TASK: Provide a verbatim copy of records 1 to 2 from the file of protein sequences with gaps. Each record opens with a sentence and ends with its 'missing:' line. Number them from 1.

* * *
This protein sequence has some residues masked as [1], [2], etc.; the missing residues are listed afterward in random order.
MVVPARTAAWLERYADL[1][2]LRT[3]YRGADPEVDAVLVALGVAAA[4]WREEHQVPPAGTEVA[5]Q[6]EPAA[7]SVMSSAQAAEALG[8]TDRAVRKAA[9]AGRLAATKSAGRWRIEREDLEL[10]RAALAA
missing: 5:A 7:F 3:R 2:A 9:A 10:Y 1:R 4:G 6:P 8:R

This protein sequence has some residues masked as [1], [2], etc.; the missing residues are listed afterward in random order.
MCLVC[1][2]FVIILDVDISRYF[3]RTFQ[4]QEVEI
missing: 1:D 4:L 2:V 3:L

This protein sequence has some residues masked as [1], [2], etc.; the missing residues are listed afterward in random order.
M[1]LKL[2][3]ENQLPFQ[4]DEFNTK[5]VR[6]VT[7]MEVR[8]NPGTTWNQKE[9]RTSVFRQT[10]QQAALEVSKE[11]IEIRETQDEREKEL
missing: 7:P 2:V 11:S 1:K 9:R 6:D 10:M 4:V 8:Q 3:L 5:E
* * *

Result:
This protein sequence has some residues masked as [1], [2], etc.; the missing residues are listed afterward in random order.
MVVPARTAAWLERYADL[1][2]LRT[3]YRGADPEVDAVLVALGVAAA[4]WREEHQVPPAGTEVA[5]Q[6]EPAA[7]SVMSSAQAAEALG[8]TDRAVRKAA[9]AGRLAATKSAGRWRIEREDLEL[10]RAALAA
missing: 5:A 7:F 3:R 2:A 9:A 10:Y 1:R 4:G 6:P 8:R

This protein sequence has some residues masked as [1], [2], etc.; the missing residues are listed afterward in random order.
MCLVC[1][2]FVIILDVDISRYF[3]RTFQ[4]QEVEI
missing: 1:D 4:L 2:V 3:L